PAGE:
Now is not the time to psychoanalyze.
To pick at emotional scars or consider deep-seated fears. It’s getting to be Lord Stanley’s hour, and the Lightning’s focus should be between the nets and not between their ears.
But tell me, if you were their therapist, would you call the Lightning cured?
They are two games into this oddest of postseasons, and the Lightning have shown remarkable resilience. They have shown pride, patience, humility and intelligence. They have shown all the attributes they lacked in last year’s brief playoff appearance.
We already knew they had physical skill. This week, we’ve seen their mental strength.
“I like the way we played,” Tampa Bay coach Jon Cooper said. “You know what? If we’re going to hold the Washington Capitals and the Boston Bruins to two or less goals in a game, I think it’s not a bad effort.”
Yes, the Lightning won another round-robin game Wednesday. They beat the Bruins 3-2, just as they beat the Caps 3-2 in a shootout on Monday. And if you want to be picky, you can complain about the way they blew 2-0 leads in both games.
But here’s another way of looking at it:
Washington and Boston were leading their divisions when the regular season was halted in March. They were the last two Eastern Conference champions. They are the teams that most likely will stand in Tampa Bay’s way by the time September rolls around.
To take it a step farther, the Lightning are now 7-3-1 this season against the Bruins, Caps and Flyers — the three other conference teams that got byes into next week’s opening round — with one game to go against Philadelphia on Saturday.
Is it possible that everything the Lightning has done the past 17 months has created a team ready to peak right now?
“We’re still, if were being honest with ourselves, trying to put together that 60-minute complete game,” said defenseman Ryan McDonagh. “That’s two good teams out there over the last two games. They’re going to counter punch and try to make some things happen.
“You stay persistent, you don’t change your game. We didn’t get too frustrated and in the end our structure and our simplicity paid off.”
In some ways, the journeys have been more impressive than the outcomes this week.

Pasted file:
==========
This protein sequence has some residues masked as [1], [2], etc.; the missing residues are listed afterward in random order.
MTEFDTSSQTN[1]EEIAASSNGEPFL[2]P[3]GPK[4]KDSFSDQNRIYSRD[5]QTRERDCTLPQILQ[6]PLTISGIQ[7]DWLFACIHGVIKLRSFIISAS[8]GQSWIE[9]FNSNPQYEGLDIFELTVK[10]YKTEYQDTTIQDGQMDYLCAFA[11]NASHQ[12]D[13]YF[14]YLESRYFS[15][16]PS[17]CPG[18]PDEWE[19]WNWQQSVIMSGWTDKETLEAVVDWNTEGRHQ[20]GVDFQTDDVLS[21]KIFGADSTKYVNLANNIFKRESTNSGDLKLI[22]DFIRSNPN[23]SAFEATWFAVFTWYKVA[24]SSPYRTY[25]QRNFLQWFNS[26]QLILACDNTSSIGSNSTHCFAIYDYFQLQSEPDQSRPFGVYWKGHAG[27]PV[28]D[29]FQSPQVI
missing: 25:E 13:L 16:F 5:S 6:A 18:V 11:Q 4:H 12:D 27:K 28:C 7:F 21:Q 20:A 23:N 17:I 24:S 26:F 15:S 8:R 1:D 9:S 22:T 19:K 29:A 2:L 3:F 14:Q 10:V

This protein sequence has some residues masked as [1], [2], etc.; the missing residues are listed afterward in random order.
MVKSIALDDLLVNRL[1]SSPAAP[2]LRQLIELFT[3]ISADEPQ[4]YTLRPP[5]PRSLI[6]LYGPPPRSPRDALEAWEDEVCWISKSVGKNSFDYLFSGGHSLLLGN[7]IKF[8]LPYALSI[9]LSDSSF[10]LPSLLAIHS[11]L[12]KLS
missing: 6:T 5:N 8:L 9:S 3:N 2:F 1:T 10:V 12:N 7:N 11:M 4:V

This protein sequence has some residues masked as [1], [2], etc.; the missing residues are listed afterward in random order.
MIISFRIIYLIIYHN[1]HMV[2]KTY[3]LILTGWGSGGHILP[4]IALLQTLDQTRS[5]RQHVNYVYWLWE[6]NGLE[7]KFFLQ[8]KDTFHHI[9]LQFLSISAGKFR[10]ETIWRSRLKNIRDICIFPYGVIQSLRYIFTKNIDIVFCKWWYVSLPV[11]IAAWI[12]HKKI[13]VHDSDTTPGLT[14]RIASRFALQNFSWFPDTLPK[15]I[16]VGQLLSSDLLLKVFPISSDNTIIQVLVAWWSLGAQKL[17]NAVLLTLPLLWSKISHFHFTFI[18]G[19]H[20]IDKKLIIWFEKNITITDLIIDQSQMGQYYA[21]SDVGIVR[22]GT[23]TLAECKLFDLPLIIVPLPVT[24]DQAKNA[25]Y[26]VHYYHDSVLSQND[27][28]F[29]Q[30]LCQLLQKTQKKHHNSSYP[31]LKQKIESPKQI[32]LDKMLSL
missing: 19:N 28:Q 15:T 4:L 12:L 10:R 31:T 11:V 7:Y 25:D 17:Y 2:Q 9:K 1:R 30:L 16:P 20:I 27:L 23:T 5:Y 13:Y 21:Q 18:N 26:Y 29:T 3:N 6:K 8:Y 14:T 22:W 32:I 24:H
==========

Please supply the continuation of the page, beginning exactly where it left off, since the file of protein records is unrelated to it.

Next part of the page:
The Lightning did not look as good offensively against the Bruins as they had against the Caps, but they were more opportunistic. Three goals on Wednesday, and not a highlight shot among them. Each time, it was a rebound or a deflection that ended up going into the net. And that’s the sign of a team that’s willing to stand in front of a goaltender and take the punishment a defense dishes out.
And while they have lost two-goal leads in consecutive games, it has not been because they have gotten too careless or too conservative on offense. It’s simply the grind of trying to protect a lead for 35 minutes or more against a very good opponent.
Sure, there are still some concerns. Andrei Vasilevskiy has played well at times, but has allowed a maddening number of shots to trickle past him after making the initial save. The Capitals scored two goals that way, and the Bruins had another. If not for a last-second McDonagh save, there would have been one more on Wednesday.
The Lightning are also giving up too many penalties, although it’s worth raising an eyebrow when your opponents have been granted eight power plays and you only have two.
Still, the bottom line is Tampa Bay has won its first two round-robin games and is in position to claim the conference’s No. 1 seed. That’s obviously not as important as most seasons, considering all the games are being played in a neutral location.
But, if nothing else, it is a statement that the Lightning are ready to play.
A statement that should mean more to the Lightning themselves than anyone else.